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We added gopls.add_telemetry to allow vscode-go to collect editor metrics through gopls. However, this LSP command works only gopls is up and running, which limits its utility. Instead, I propose to have a gopls subcommand, and vscode-go invokes that as a separate process. That will allow vscode-go to collect telemetry even when the language server is disabled.
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Thank you for the CL, but as I said in the meeting, I want to have a light-weight hidden command for this and discuss general gopls execute in a separate issue. This issue also asks to remove the gopls.add_telemetry LSP command. What I am thinking is just set up a line scanner on stdin, parses name, count, and call the telemetry counter.Inc call. No JSON encoding/decoding or LSP dependency.
I am still not sure about gopls execute subcommand. Who are the target users and when they want to use the interface designed for LSP outside LSP session?
Commands like gopls.check_upgrades, gopls.run_vulncheck, gopls.toggle_gc_details, gopls.reset_go_mod_diagnostics are used to trigger diagnostics or turn off diagnostics. Without capturing the followup diagnostics messages, exposing them is not doing any useful work.
Commands like gopls.vendor, gopls.generate, gopls.run_tests, gopls.run_go_work, gopls.tidy, gopls.list_imports, gopls.edit_go_directive have a better and easier-to-use alternative, go.
Commands like gopls.start_profile, gopls.stop_profile, gopls.start_debugging, gopls.mem_stats aren't useful outside server mode.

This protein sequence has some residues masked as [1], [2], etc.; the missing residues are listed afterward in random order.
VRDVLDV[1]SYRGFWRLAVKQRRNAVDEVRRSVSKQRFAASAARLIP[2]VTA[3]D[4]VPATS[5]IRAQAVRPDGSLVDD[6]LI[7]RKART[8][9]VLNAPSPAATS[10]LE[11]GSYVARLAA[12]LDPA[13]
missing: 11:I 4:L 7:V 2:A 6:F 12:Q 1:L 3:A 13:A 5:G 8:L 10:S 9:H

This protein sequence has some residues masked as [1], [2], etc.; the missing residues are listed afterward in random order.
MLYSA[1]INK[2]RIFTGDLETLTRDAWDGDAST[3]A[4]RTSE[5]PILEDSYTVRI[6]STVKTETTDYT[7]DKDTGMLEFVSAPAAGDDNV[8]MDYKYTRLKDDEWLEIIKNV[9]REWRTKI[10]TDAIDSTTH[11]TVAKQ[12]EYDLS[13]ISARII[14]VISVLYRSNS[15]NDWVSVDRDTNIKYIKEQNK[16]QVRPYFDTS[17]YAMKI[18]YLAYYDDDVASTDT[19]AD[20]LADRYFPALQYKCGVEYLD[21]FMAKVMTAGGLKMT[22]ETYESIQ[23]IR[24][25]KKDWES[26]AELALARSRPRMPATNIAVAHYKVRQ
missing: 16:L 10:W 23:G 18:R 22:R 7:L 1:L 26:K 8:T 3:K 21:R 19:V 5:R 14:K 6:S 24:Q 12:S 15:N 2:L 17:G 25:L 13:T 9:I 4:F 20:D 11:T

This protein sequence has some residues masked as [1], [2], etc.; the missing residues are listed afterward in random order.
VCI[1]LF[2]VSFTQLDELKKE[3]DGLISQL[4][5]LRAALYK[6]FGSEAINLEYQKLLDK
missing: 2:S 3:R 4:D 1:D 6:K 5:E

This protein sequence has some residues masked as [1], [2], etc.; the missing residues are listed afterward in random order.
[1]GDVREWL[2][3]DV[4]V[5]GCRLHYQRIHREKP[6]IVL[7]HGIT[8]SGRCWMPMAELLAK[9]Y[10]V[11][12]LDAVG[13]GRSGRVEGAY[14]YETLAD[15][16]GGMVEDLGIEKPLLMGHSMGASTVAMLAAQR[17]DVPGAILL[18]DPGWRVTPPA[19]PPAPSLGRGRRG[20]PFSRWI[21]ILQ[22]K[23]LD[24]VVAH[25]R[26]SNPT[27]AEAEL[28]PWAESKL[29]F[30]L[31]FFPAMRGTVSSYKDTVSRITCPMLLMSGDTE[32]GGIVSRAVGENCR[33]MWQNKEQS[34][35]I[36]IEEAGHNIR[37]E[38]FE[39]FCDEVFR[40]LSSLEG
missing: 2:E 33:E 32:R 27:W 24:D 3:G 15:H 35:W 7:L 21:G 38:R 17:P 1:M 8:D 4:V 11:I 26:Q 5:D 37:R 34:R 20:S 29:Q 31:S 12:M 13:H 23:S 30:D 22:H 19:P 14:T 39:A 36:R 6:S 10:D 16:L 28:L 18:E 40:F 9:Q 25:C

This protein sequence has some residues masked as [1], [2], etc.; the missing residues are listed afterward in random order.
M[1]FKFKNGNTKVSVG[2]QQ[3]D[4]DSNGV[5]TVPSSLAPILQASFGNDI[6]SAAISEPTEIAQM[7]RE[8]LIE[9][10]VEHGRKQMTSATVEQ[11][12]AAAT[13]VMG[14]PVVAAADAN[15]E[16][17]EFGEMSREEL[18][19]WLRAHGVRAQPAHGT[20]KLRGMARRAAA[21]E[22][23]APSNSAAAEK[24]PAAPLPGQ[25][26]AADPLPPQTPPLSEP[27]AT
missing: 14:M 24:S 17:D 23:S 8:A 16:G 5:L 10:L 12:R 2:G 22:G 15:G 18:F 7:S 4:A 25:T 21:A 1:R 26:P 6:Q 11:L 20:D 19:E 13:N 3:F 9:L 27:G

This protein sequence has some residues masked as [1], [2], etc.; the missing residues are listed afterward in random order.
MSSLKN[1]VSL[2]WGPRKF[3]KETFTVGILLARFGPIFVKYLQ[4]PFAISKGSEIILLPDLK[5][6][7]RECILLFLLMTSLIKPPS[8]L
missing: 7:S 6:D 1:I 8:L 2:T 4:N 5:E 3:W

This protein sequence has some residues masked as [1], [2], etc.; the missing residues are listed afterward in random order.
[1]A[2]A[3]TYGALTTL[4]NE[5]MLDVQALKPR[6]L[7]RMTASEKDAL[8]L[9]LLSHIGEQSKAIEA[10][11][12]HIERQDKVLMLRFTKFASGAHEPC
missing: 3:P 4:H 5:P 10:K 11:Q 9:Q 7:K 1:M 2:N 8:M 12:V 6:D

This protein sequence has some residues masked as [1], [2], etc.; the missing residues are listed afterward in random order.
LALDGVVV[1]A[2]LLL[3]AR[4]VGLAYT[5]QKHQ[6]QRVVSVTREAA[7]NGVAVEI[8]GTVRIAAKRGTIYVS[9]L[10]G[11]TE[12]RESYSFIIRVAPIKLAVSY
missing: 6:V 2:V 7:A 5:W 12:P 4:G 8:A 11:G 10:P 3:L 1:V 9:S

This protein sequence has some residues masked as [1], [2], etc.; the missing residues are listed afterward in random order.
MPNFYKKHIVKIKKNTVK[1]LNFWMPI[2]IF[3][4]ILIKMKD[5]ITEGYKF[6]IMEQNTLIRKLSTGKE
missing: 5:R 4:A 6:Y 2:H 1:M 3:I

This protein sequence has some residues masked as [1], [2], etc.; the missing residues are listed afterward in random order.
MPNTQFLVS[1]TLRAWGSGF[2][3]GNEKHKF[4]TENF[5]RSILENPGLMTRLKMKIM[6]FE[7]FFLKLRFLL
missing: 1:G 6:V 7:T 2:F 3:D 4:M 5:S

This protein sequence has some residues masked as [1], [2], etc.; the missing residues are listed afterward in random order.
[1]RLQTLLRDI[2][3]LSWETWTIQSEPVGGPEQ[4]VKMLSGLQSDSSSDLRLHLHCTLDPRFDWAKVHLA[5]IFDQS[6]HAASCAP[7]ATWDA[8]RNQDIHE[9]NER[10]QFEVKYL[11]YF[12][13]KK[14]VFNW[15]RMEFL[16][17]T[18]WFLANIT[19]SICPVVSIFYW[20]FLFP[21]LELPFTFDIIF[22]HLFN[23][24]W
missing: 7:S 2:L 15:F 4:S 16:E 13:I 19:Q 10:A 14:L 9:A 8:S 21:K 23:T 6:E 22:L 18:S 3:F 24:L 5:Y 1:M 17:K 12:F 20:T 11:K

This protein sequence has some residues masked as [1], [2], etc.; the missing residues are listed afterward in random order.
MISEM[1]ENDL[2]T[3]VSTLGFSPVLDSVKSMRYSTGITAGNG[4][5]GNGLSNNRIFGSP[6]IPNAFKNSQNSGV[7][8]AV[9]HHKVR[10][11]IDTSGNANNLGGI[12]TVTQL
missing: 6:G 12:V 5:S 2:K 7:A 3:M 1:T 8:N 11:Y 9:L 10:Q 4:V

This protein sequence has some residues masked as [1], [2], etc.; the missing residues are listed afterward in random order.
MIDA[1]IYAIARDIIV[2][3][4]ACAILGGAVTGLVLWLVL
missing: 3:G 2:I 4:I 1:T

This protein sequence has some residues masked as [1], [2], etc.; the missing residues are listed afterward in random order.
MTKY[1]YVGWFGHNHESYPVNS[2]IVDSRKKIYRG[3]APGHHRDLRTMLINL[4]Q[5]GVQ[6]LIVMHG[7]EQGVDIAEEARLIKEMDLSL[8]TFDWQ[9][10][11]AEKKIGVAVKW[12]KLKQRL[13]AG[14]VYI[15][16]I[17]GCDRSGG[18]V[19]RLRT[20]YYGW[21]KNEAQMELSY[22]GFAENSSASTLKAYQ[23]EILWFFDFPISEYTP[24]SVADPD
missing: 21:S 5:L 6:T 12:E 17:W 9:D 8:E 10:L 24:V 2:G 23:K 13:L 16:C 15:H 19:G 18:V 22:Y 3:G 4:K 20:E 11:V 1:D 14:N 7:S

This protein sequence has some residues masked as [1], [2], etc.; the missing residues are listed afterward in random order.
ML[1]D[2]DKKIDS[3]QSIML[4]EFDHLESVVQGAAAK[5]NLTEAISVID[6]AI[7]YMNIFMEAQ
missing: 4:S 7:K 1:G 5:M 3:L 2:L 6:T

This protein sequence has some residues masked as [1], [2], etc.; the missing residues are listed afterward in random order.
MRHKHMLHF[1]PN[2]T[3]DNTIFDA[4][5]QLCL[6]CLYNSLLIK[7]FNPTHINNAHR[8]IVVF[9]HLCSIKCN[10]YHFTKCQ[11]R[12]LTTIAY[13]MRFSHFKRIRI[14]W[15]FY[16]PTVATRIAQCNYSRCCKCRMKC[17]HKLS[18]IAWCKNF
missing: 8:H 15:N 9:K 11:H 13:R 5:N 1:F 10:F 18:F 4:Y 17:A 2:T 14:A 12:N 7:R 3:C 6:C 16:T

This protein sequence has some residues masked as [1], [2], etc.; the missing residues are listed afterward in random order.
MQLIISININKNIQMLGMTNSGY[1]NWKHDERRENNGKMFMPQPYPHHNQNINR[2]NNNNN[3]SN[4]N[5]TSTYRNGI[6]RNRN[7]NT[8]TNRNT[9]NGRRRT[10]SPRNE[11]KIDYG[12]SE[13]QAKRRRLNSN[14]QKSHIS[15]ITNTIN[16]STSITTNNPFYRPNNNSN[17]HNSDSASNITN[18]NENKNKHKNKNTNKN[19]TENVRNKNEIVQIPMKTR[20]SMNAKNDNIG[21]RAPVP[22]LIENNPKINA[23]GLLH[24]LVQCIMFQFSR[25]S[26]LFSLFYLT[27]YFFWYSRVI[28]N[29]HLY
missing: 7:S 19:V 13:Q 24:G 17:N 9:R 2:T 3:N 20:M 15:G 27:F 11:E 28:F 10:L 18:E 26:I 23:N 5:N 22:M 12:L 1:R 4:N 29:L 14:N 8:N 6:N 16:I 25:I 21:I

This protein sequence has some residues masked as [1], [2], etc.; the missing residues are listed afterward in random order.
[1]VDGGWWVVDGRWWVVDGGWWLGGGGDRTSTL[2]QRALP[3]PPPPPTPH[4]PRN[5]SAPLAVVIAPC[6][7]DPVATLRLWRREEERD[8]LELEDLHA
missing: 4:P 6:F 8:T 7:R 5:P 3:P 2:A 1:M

Commands like gopls.apply_fix, gopls.fetch_vulncheck_results aren't working without prior diagnostics.
Commands like gopls.change_signature or other refactoring commands may be useful with better command line interface. (e.g. should users provide UTF16 position info?)
Most commands are designed to be used along with Code Lens, Code Action, and Diagnostics. That allowed us to change API of the custom commands (e.g. we can change gopls.tidy arg type or even the command name without worrying about backwards/forwards compatibility). We made a few exceptions for simple commands, but they are mostly experimental or hidden for advanced usage. I am afraid that we are moving the bar by exposing them through CLI used by human directly.
The gopls CLI is no more supported or stable an interface than the various commands supported through the ExecuteCommand service method, so I'm not worried about increasing exposure through the CLI tool. You're right that many of the commands are low-level, internal, or redundant with other features, but they are often the only the way (short of writing code) to test an LSP-level feature in isolation while trying to minimize a reproducible test case for a user-reported issue---that's the main reason I've been adding commands recently, and I have wanted this 'gopls execute' on several occasions.
At some point we should think about designing the command-line interface that we really want and committing to support it, because gopls is currently the only way for Go users to script various operations (such as renaming) that used to have a dedicated command-line tool. But that's not on our plans yet. When that happens, any existing command that we don't want to publish can be pushed beneath an "experimental" subcommand.
It looks like gopls execute deserves a separate discussion. Is there a reason to keep gopls.add_telemetry LSP command? Strictly speaking, the proxying capability doesn't need to be in gopls and it's not gopls's core functionality. We are currently adding this to gopls just because we don't want users to install another binary and gopls already has dependency on x/telemetry/counter.
The 'gopls execute' command now exists and could be used for this purpose, but in discussion with @hyangah today she was inclined towards a Go-based helper program in the vscode-go project that would include any features that need to be implemented in Go (such as telemetry) but have nothing to do with LSP or gopls. That also seems like reasonable solution.